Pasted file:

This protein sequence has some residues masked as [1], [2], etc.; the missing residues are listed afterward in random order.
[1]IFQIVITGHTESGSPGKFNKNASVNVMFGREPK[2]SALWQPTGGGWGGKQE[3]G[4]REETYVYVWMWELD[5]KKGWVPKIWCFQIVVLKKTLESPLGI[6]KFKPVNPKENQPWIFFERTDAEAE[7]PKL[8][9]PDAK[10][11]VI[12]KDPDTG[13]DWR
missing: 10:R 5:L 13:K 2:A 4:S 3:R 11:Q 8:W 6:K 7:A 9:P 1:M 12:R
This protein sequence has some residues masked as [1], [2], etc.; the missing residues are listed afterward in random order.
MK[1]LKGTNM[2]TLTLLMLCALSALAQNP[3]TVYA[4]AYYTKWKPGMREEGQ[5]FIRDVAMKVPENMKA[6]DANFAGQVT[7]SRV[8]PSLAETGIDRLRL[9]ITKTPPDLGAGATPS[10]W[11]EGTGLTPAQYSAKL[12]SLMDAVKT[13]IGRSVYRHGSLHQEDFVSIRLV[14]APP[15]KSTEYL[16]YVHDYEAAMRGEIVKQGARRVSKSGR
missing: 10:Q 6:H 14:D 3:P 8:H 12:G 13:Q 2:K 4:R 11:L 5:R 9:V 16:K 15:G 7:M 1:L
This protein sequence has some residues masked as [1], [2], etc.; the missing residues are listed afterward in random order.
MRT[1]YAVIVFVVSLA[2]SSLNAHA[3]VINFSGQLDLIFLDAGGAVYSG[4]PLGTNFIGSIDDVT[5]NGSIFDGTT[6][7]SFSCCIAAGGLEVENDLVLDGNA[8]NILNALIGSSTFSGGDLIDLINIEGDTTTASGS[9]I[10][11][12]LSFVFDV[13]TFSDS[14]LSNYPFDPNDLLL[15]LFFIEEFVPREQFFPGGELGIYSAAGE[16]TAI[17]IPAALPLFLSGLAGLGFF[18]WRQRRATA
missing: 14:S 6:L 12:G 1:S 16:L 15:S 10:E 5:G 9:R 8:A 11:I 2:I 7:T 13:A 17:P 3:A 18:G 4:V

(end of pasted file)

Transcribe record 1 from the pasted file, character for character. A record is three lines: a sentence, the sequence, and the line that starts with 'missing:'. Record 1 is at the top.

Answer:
This protein sequence has some residues masked as [1], [2], etc.; the missing residues are listed afterward in random order.
[1]IFQIVITGHTESGSPGKFNKNASVNVMFGREPK[2]SALWQPTGGGWGGKQE[3]G[4]REETYVYVWMWELD[5]KKGWVPKIWCFQIVVLKKTLESPLGI[6]KFKPVNPKENQPWIFFERTDAEAE[7]PKL[8][9]PDAK[10][11]VI[12]KDPDTG[13]DWR
missing: 10:R 5:L 13:K 2:A 4:S 3:R 11:Q 8:W 6:K 7:A 9:P 1:M 12:R